Attorney General Jeff Sessions is reversing the Justice Department's policy that a 1964 civil-rights law protects transgender individuals from discrimination, The Hill reported.
In a memo that BuzzFeed obtained, Sessions said that the Justice Department will no longer interpret Title VII of of the Civil Rights Act to mean that the law's protections extend to discrimination based on gender identity.
Pro-LGBT groups expressed their anger at the development. On Twitter, GLAAD posted, "Since day one, this administration has continually attacked LGBTQ people."
Transgender Law Center, in a press release, said, "The Department of Justice memo on Title VII tries to undo established law protecting transgender employees simply by wishing it so. This is a vicious action intended to cause confusion where there was none, with the goal of singling out transgender people and making it harder for us to survive and thrive in this country."
The DNC said in a separate statement, "This week, Jeff Sessions escalated the Trump administration's war on LGBTQ people. By reinterpreting our employment laws to try to stop protecting transgender people from discrimination, Donald Trump, Mike Pence, and Jeff Sessions have revealed their real goal: turn the clock back to a time when life was even more difficult for LGBTQ peopletransgender individuals, in particular."
The Hill article is at thehill.com/blogs/blog-briefing-room/news/354023-sessions-reverses-doj-policy-on-transgender-employee .
The Williams Institute fact sheet on US DOJ Reversal of Transgender Employee Protection
Los Angeles - Today, the U.S. Department of Justice reversed its position that Title VII of the 1964 Civil Rights Act, which prohibits employment discrimination across the nation, protects transgender workers and job applicants from discrimination based on their gender identity.
"The Department of Justice's new position is contrary to a growing body of case law, including from the Equal Employment Opportunity Commission, that gender identity discrimination is a form of sex discrimination prohibited by Title VII," said Adam P. Romero, the Williams Institute's Director of Legal Scholarship and Federal Policy.
To support understanding of this development, the Williams Institute is providing the following relevant facts:
According to a 2016 Williams Institute study, this reversal by the U.S. Department of Justice impacts an estimated 1.4 million adults in the United States that identify as transgender, of whom 70 percent are either currently employed or looking for work.
Transgender people face pervasive and persistent discrimination when seeking employment and in workplaces across the United States. For instance, in the 2015 U.S. Transgender Survey, 27 percent of respondents who held or applied for a job in the past year reported being fired, denied a promotion, or not being hired for a job they applied for because of their gender identity or expression.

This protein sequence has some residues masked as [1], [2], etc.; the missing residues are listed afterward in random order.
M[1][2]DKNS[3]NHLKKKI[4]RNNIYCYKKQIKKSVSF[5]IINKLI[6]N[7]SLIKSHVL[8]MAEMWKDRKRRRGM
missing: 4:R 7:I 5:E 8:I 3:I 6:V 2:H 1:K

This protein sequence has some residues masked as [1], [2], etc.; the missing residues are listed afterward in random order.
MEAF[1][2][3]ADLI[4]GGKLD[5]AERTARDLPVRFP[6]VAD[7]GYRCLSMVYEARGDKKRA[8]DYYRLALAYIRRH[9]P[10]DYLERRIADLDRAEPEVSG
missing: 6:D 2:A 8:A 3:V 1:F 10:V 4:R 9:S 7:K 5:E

Related to experiences of stigma and employment discrimination, transgender people have reported high rates of unemployment and poverty. In the 2015 U.S. Transgender Survey, the unemployment rate among respondents (15 percent) was three times higher than the unemployment rate in the U.S. population (5 percent), with Middle Eastern, American Indian, multiracial, Latino/a, and Black respondents experiencing higher rates of unemployment. Nearly one-third (29 percent) of respondents were living in poverty, compared to 14 percent in the U.S. population.
"This position not only threatens the economic security of transgender individuals but contravenes the position previously taken by numerous federal agencies based on careful analysis of the law," said Williams Institute Executive Director Jocelyn Samuels.
The Williams Institute, a think tank on sexual orientation and gender identity law and public policy, is dedicated to conducting rigorous, independent research with real-world relevance.
From a Press Release:
TLC condemns "vicious" DOJ memo encouraging illegal discrimination against transgender workers
"Unlike the Attorney General, Transgender Law Center is committed to defending this country's civil rights laws and we will take him and this administration to court to do so."
(Oakland, CA) Yesterday, Attorney General Jess Sessions issued a memo stating that the Department of Justice will reverse itself and, in contradiction to established law, no longer interpret Title VII of the Civil Rights Act as protecting transgender worker from discrimination. Kris Hayashi, executive director of Transgender Law Center, the largest national trans-led organization advocating self-determination for all people, issued the following statement in response:
"The Department of Justice memo on Title VII tries to undo established law protecting transgender employees simply by wishing it so. This is a vicious action intended to cause confusion where there was none, with the goal of singling out transgender people and making it harder for us to survive and thrive in this country.
By methodically undermining civil rights law, the Department of Justice under Trump and Sessions has committed and emboldened others to commit violence and terror against immigrants, Muslims, LGBT people, Black people, and communities of color more broadly. This memo is yet another attack in that vein, with the agency charged with upholding the law now encouraging employers to illegally discriminate against transgender people.
The Attorney General does not have the power to change clearly established law, only to enforce it. Transgender Law Center's 2012 and 2015 cases on behalf of Mia Macy and Tamara Lusardi, along with extensive case law, firmly established that transgender workers are protected from discrimination under Title VII. Unlike the Attorney General, Transgender Law Center is committed to defending this country's civil rights laws and we will take him and this administration to court to do so."